Did You Know: All About Pollinator Friendly Gardens!

Share on Facebook Share on Twitter Share on Linkedin Email this link

Consultation has concluded

Pollinators in Grande Prairie bring along great benefits. They pollinate our crops, garden beds and are responsible for over 90% of the world's produce. Keeping them safe and healthy is everyone's job. This is why the City of Grande Prairie has implemented Edible Landscaping and Community Garden policies and procedures to help them thrive.

More About Pollinators

Most people are unaware that bees are not the only pollinators. Butterflies, birds, moths, wasps and other insects are all considered pollinators and are important for supporting local food production and contributing to plant health through cross-pollination.

Around the world, pollinators are struggling to survive amidst growing threats to their homes and health. In Canada, we have seen significant reductions in some pollinator species, including bees and butterflies, such as the beautiful monarch butterfly. Around 90% of plant species need pollination to aid in reproduction. Most of those plants are fruit or vegetable bearing.

Grande Prairie's Commitment as a Bee City

The City of Grande Prairie is proud to be an official Bee City, as of October 19, 2020. What does this mean? Being a Bee City recognizes our commitment to supporting pollinator protection. Some initiatives that we are doing to protect and support local pollinator populations includes:

  • Ground cover in our community orchards planted to provide pollen when sources are in short supply
  • Committed to an Edible Landscaping Policy 212 across the City to plant a specific portion of trees each year that produce edible crops. These trees produce flowers that feed pollinators
  • Significantly reduced the use of insecticides since 2015

Planting orchards and trees in the City provides a natural habitat for all life that lives in Grande Prairie. It provides shelters, homes and food for animals. It also helps keep us cool in the summer and reduces noise pollution. Trees also play a key role in keeping erosion at bay and storing carbon.

Edible Landscaping

Edible Landscaping provides sustainable and accessible community food that is available for everyone. There are currently 11 community orchards planted throughout the City for residents to pick and enjoy the sweet flavours of fresh, organic fruits.

In 2014, the Edible Landscaping Policy came into place which sees the City plant a specific portion of trees each year that produce edible crops on municipal landscapes. Since then, Parks Operations has planted hundreds of shrubs and edible trees. These orchards grow on their own and are hardy to our region. Check out the list of edible food that can be found throughout the City's orchards:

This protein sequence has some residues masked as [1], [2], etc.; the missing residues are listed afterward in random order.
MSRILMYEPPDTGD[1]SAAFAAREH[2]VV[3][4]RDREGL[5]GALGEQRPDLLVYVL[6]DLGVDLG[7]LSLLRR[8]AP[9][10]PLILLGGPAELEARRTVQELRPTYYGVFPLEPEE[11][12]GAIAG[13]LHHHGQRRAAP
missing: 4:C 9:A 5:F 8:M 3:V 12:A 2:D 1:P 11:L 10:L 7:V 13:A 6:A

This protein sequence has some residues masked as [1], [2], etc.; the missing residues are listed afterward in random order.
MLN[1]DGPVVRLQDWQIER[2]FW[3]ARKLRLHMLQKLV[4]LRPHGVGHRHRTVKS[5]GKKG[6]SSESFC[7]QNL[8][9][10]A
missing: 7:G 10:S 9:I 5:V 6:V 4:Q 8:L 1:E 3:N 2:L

• Apples
  • Haskaps
  • Saskatoons
  • Raspberries
  • Plums
  • Rhubarb
  • Goji Berries
  • Grapes
  • Pears
  • Currants

Check out the community orchard maps to find your next picking spot and please remember these tips when going out to pick:

  • When you are bringing your produce home make sure to give it a good wash to remove any bacteria
  • Some berries grow on bushes that have sharp thorns so bring gloves

Community Gardens

In 2020 the City of Grande Prairie implemented the first learning garden at the Coca-Cola Centre to teach participants of the GP Grows Gardening program how to grow and care for their gardens. Through this project, we were able to donate 6 full garbage bags of Swiss chard (3 harvests), approximately 10-15 lbs of radishes, 327 beets, and 350 carrots to the Grande Prairie Friendship Centre Community Kitchen.


The Reverend Forbes Homestead just implemented a community garden this past spring, located where a historic vegetable garden used to be. The garden is open for viewing to the public and includes plants and vegetables that once grew on the homestead in the mid 1900s. These include peas, carrots, tomatoes, corn, radishes, beets and raspberry bushes. Four loads of fresh vegetables have been taken to the local community kitchens. The site is open by appointment until the end of September.

At the Ernie Radbourne Pavilion along the side that faces the pond, annual flowers have been replaced with strawberry plants. Each year they will produce strawberries that you can harvest while enjoying the park.